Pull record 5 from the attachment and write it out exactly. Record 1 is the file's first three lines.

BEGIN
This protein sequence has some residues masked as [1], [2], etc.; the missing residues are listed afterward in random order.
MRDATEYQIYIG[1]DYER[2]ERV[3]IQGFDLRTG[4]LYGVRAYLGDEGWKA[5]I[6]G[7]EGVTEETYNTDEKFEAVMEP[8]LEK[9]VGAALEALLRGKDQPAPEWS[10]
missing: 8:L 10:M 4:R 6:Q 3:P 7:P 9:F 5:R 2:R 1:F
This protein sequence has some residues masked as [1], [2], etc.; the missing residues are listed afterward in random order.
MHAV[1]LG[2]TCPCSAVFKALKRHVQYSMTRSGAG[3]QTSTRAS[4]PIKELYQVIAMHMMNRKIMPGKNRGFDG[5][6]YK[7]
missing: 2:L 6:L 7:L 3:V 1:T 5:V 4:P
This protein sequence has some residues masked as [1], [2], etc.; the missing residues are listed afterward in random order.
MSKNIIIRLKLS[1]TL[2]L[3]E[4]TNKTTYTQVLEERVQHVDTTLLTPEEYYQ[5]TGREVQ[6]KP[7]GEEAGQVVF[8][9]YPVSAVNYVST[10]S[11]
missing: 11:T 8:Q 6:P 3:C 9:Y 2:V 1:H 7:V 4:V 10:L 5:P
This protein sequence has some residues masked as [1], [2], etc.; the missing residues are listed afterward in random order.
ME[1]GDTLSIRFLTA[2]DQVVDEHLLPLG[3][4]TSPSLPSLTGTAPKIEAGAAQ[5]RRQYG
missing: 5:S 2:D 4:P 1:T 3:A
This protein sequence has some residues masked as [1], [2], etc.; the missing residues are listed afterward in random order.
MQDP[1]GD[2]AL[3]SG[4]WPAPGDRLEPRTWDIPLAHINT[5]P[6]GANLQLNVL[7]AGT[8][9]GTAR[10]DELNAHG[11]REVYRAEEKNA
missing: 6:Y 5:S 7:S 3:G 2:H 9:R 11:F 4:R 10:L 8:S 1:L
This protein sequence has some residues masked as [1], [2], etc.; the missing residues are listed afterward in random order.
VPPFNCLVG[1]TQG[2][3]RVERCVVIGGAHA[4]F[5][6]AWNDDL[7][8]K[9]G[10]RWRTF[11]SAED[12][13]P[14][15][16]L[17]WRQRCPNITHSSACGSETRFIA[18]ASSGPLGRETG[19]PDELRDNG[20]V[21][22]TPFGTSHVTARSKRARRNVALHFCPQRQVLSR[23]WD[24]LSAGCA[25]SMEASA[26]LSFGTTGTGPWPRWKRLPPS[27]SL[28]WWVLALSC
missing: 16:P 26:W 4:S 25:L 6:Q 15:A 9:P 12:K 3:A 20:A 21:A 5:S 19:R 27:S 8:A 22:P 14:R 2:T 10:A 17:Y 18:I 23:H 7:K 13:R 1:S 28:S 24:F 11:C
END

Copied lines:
This protein sequence has some residues masked as [1], [2], etc.; the missing residues are listed afterward in random order.
MQDP[1]GD[2]AL[3]SG[4]WPAPGDRLEPRTWDIPLAHINT[5]P[6]GANLQLNVL[7]AGT[8][9]GTAR[10]DELNAHG[11]REVYRAEEKNA
missing: 6:Y 5:S 7:S 3:G 2:H 9:R 11:F 4:R 10:L 8:S 1:L